Watching products fly off the shelf is every manufacturer’s and retailer’s dream. That dream, however, starts with ensuring that there are actually products on the shelf for customers to purchase. Today there is a lot of talk about endless “virtual shelves” that can be found on-line but brick-and-mortar retailers must deal with actual shelves and how to keep them stocked. Shelf space remains a limited and, therefore, valuable resource. Back in 2012, Jim Crowell, director of the Supply Chain Management Research Center at the University of Arkansas, told the SupplyChainBrain editorial staff, “For retailers, the notion of ‘in stock’ is quite different from that of ‘on-shelf availability.” [“Why On-Shelf Availability Is Critical for Retailers,” SupplyChainBrain, 17 August 2012] He went on to explain that in today’s complex marketing landscape, defining what constitutes a shelf isn’t as easy as one might think.
“[In stock] concerns whether product is in the building. While that might seem like a valuable metric, it misses out on the complexity of retailing today. So-called super centers might be displaying product in multiple locations, including at the register and at the ends of aisles. In addition, there are a variety of retail formats — including big-box, convenience and dollar stores among them — to consider. Add in the realities of technology and e-commerce, and it becomes increasingly difficult to determine exactly what constitutes a ‘shelf’. ‘In-stock could mean an item is on the premises but is in the back room,’ says Crowell, adding that there exists ‘a great abyss’ between the mere presence of product and its availability to the consumer.”
About the same time that Crowell was making his observations, Dan Alaimo wrote, “Having the right product on the shelf at the right time for the right shopper is the Holy Grail for retailers and manufacturers. But in a world of complex supply chains, on-shelf availability remains a challenge for trading partners.” [“P&G Increases On-Shelf Availability Using Store-Level Data,” CPG Matters, July 2012] Little progress has been made in that area over the succeeding years. “After all these years,” writes the editorial staff at SupplyChainBrain, “on-shelf availability remains a problem for many retailers.” [“Using Science to Achieve Retail On-Shelf Availability,” SupplyChainBrain, 26 September 2014] The staff draws this conclusion from an interview conducted with Rahul Tyagi, associate director of retail and CPG with Tata Consulting Services (TCS). In a more recent interview with Tyagi, he reiterated to SupplyChainBrain staff members that there are two primary reasons that retailers continue to face challenges with regards to on-shelf availability. “One is external and market-driven,” he told them, “and the second is more internal.” [“By the Numbers: How New Analytical Methods Can Help Improve On-Shelf Availability,” SupplyChainBrain, 19 December 2014] He continued:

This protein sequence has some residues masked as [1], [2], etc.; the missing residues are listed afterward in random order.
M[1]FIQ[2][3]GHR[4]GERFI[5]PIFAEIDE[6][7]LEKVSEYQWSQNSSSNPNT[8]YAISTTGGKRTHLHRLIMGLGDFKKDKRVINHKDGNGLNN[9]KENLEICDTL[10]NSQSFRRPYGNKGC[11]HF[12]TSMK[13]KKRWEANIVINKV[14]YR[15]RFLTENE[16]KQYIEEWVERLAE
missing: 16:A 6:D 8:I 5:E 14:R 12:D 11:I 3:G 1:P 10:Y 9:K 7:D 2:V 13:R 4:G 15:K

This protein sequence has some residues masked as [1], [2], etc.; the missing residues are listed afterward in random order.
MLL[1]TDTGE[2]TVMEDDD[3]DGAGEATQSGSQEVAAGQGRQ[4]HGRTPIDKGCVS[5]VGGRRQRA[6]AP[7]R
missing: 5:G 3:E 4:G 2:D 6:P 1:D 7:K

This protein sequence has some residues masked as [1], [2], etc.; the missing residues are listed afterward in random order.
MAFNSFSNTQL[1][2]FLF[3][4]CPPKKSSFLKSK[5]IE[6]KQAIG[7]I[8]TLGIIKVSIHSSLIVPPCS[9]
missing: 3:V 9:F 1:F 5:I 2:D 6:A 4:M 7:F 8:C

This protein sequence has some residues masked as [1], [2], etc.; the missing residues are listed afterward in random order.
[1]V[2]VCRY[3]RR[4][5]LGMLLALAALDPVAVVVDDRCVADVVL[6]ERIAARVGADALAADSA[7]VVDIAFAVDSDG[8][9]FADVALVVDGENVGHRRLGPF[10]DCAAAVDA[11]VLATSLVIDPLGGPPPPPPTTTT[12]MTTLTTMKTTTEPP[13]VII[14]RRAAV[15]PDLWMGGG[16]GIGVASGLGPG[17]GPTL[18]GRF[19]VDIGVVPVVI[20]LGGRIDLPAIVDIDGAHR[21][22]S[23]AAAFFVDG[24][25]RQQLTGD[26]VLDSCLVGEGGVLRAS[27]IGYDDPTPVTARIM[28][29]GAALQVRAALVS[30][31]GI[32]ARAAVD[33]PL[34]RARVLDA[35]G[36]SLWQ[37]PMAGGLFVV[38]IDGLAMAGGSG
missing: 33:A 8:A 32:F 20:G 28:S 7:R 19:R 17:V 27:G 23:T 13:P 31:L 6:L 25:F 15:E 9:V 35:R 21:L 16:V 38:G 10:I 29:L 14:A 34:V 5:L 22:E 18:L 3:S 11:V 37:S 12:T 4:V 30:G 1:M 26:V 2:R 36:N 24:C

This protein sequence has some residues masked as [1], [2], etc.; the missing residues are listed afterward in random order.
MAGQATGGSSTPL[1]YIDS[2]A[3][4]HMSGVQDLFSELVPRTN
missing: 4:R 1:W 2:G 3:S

“There’s been an explosion in buying channels over the last few years. Retailers that typically sold through stores and catalogs are now selling through mobile phones, internet and B2C. That has caused a fragmentation of demand. To capture all of these demands independently has become a big challenge. Secondly, there’s been a demographic shift. Within five years, the overall buying power will shift from the Baby Boomers to the Millennials. Given the nature of Millennials — very fickle and not too loyal to a particular vertical or channel — capturing their behavior becomes very important. And this is a very well-informed generation. They use all possible forms of information. In terms of internal challenges, there are a lot of things that need to come together. You have to have a perfect marriage of supply-chain planning and merchandising. The right mix of forecasting, replenishment and merchandising is not happening right now. These are the primary reasons why on-shelf availability is getting more important over the last few years.”